Deferred Trust of Land
The Court may decide that neither an immediate sale nor an Outright Transfer is appropriate. Instead, the Court could Order that the home is held on trust in joint names and that the sale of the home is postponed until a triggering event occurs. This is rarely used in practice except for Mesher Orders and Martin Orders.
A Mesher Order creates a trust of land which you both hold as Tenants in Common in defined shares. The sale of the home is postponed until one of the following triggering events occurs. They are:
- The death of the person living in the property
- The remarriage or cohabitation of the person living in the property
- The sale of the property
- The youngest child turns 18
- Some other specified triggering event.
A Mesher Order is more commonly used when there are young children and the parties either don’t want to uproot them or disrupt their schooling. This option can also be used when the person who wants to stay in the property can’t take over the mortgage. The property stays in both names and the Mesher Order, along with the placement of a deferred charge on the title, acts as security over their share.
A Martin Order is similar to a Mesher Order. It creates a trust of land and you both hold defined shares as Tenants in Common. But, the person who is living in the property is given the right to occupy the former matrimonial home for life or until they remarry. This is usually used when there are no children and the person who is not living at the property doesn’t need the capital for re-housing.
This is another option to retain the former marital home. It works by transferring the property into the sole name of the person living there and placing a charge over the property in favour of the non-occupying person so they can retain their interest in the property. The charge cannot be enforced until one of the following triggering events occurs:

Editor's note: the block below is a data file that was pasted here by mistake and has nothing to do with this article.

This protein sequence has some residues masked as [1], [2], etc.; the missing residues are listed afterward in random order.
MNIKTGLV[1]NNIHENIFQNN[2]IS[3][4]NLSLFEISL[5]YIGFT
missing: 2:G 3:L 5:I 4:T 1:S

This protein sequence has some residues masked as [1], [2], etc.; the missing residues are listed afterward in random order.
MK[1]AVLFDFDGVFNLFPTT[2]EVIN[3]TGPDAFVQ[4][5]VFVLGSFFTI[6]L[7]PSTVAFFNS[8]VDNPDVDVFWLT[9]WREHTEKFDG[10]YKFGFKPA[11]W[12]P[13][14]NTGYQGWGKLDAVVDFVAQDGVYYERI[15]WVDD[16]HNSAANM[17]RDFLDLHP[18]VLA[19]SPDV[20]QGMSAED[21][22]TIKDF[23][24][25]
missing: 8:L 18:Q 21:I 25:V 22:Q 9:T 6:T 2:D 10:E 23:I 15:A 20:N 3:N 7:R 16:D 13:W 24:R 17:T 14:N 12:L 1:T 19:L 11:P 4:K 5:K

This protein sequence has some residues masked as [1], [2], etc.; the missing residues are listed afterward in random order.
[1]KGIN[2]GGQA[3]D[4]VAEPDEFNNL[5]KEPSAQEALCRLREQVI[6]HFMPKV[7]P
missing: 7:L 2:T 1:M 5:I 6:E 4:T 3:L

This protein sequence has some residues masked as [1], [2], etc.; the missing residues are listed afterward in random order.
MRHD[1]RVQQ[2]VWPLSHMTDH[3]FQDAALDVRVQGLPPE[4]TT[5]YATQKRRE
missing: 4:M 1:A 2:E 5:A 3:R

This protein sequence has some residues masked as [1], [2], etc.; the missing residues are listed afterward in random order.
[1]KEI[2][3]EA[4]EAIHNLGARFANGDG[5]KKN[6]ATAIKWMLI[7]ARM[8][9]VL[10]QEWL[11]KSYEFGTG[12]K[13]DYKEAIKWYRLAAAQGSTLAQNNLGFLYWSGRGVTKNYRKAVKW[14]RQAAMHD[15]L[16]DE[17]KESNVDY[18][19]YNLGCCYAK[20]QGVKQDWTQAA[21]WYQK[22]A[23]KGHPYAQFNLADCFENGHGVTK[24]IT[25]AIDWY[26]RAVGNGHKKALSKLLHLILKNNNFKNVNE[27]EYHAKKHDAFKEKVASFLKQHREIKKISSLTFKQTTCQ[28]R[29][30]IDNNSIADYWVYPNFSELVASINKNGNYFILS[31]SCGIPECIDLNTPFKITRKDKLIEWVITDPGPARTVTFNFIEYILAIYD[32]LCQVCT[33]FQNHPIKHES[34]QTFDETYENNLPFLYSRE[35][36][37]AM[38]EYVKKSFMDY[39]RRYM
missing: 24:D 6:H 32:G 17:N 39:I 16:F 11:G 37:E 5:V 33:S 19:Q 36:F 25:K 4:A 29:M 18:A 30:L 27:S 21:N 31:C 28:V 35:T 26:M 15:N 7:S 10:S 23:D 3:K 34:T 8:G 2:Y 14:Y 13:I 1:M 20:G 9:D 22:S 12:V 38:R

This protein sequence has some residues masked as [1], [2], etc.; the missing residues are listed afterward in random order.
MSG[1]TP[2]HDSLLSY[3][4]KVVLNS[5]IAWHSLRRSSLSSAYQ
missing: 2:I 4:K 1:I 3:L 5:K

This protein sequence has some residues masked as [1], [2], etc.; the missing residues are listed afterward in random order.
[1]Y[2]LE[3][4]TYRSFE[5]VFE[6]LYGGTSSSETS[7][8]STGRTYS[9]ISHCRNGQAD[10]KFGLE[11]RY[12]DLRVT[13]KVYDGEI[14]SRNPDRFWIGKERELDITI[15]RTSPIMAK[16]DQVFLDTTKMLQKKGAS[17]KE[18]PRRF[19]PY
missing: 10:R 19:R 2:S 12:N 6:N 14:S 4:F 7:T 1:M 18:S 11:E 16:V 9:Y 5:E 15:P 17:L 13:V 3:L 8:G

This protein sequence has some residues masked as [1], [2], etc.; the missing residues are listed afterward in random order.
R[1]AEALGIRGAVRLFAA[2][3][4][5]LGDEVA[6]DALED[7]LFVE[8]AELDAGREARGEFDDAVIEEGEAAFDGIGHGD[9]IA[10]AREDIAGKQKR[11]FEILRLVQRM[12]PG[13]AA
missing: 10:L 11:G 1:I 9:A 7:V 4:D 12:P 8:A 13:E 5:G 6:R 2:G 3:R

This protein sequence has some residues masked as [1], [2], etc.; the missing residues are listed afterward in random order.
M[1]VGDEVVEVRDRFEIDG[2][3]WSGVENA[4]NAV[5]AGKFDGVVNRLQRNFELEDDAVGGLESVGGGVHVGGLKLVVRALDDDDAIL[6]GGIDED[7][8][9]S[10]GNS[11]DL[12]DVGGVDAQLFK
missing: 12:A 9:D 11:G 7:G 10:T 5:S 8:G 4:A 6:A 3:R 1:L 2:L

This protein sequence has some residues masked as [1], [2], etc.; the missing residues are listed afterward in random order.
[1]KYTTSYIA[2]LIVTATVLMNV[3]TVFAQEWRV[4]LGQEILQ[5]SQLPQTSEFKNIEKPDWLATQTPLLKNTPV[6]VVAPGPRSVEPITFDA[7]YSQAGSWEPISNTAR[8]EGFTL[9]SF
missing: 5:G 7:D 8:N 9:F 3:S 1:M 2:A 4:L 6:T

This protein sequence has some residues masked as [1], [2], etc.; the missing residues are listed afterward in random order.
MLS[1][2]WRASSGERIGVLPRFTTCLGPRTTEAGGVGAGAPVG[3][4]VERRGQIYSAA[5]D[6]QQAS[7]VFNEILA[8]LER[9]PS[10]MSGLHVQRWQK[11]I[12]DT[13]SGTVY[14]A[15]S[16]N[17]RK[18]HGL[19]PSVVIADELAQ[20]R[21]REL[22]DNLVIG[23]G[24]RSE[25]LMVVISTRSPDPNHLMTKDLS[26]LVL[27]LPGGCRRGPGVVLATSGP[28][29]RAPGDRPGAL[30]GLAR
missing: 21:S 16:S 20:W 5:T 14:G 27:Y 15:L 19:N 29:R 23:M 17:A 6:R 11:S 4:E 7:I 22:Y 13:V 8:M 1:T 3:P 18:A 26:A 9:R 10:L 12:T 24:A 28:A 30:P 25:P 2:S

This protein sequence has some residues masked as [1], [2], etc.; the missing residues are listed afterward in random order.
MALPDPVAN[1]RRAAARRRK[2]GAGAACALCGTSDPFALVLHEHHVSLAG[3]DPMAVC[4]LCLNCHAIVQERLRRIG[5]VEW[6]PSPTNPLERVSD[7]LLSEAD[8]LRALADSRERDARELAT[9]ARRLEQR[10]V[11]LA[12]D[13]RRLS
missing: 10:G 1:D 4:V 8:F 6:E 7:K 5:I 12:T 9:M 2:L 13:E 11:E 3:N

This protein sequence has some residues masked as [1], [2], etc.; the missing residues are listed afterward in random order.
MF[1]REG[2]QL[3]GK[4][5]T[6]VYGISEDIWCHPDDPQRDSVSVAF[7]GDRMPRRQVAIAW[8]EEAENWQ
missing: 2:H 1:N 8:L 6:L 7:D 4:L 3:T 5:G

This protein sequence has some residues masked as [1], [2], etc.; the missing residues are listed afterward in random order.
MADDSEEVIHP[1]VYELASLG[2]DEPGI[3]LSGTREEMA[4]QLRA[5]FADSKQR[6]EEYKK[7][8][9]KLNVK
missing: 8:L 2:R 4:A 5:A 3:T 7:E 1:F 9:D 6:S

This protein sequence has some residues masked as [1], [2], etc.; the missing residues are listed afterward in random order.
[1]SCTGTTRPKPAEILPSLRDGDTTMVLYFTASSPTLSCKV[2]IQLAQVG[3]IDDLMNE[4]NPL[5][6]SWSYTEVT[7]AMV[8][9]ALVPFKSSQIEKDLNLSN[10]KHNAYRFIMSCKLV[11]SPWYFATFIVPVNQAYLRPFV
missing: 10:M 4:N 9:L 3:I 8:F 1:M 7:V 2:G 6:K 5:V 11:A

- The person living there dies
- The person living there cohabits or remarries
- The property is sold
- The youngest child turns 18
- Some other specified triggering event.
The Court can transfer a range of tenancies between spouses following receipt of the Decree Nisi. This is in accordance with the Family Law Act 1996. The tenancies that can be transferred include:
- Protected tenancies
- Secure tenancies
- Assured tenancies
- Statutory tenancies
The Court will need to consider all circumstances, including the conduct each of the parties and their suitability as tenants.
Matrimonial Home Rights
If you have lived in the property but you are not on the legal title to the property, you are entitled to register home rights as a charge against the property.
But if there are multiple properties, you can only register home rights against one of them. This cannot be used where the property is held in joint names, both legally and beneficially by spouses.
It is important to note that Matrimonial Home Rights only give you the right to occupy and not be evicted or excluded from the home. They do not give you the right of ownership.
The home rights only apply where no Decree Absolute has been made and to property that has been occupied as the matrimonial home.
Unless the Court Orders that the home rights should continue, they will come to an end:
- When the spouse who has the legal title dies
- On termination of the marriage
- By an Order of the Court
- By the spouse agreeing to release the rights in writing.
This is a complicated and important area of your divorce, which you need to get right. Get expert help from our specialist Divorce Solicitors who can help you to get the best possible outcome.